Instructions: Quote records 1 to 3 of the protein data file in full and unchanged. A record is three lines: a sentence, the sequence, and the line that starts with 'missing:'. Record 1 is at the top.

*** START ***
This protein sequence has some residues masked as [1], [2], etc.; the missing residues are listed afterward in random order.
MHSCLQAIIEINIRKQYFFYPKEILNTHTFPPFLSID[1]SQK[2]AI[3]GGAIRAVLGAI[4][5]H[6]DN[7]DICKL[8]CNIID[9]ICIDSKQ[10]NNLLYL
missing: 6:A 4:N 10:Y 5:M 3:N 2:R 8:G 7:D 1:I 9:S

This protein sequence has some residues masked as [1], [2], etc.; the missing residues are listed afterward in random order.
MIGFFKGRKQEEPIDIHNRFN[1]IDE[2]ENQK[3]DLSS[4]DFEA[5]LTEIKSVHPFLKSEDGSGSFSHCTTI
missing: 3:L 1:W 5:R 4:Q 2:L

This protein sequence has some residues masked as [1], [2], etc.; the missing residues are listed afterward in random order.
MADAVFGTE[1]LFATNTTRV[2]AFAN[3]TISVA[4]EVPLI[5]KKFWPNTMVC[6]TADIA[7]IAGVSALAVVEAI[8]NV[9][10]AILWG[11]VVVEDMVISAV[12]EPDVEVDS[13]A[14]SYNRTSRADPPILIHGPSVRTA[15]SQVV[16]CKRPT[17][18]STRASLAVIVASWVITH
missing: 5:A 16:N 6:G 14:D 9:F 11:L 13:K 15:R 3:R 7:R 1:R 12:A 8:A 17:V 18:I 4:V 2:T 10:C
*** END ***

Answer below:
This protein sequence has some residues masked as [1], [2], etc.; the missing residues are listed afterward in random order.
MHSCLQAIIEINIRKQYFFYPKEILNTHTFPPFLSID[1]SQK[2]AI[3]GGAIRAVLGAI[4][5]H[6]DN[7]DICKL[8]CNIID[9]ICIDSKQ[10]NNLLYL
missing: 6:A 4:N 10:Y 5:M 3:N 2:R 8:G 7:D 1:I 9:S

This protein sequence has some residues masked as [1], [2], etc.; the missing residues are listed afterward in random order.
MIGFFKGRKQEEPIDIHNRFN[1]IDE[2]ENQK[3]DLSS[4]DFEA[5]LTEIKSVHPFLKSEDGSGSFSHCTTI
missing: 3:L 1:W 5:R 4:Q 2:L

This protein sequence has some residues masked as [1], [2], etc.; the missing residues are listed afterward in random order.
MADAVFGTE[1]LFATNTTRV[2]AFAN[3]TISVA[4]EVPLI[5]KKFWPNTMVC[6]TADIA[7]IAGVSALAVVEAI[8]NV[9][10]AILWG[11]VVVEDMVISAV[12]EPDVEVDS[13]A[14]SYNRTSRADPPILIHGPSVRTA[15]SQVV[16]CKRPT[17][18]STRASLAVIVASWVITH
missing: 5:A 16:N 6:G 14:D 9:F 11:L 13:K 15:R 3:R 7:R 1:R 12:A 8:A 17:V 18:I 4:V 2:T 10:C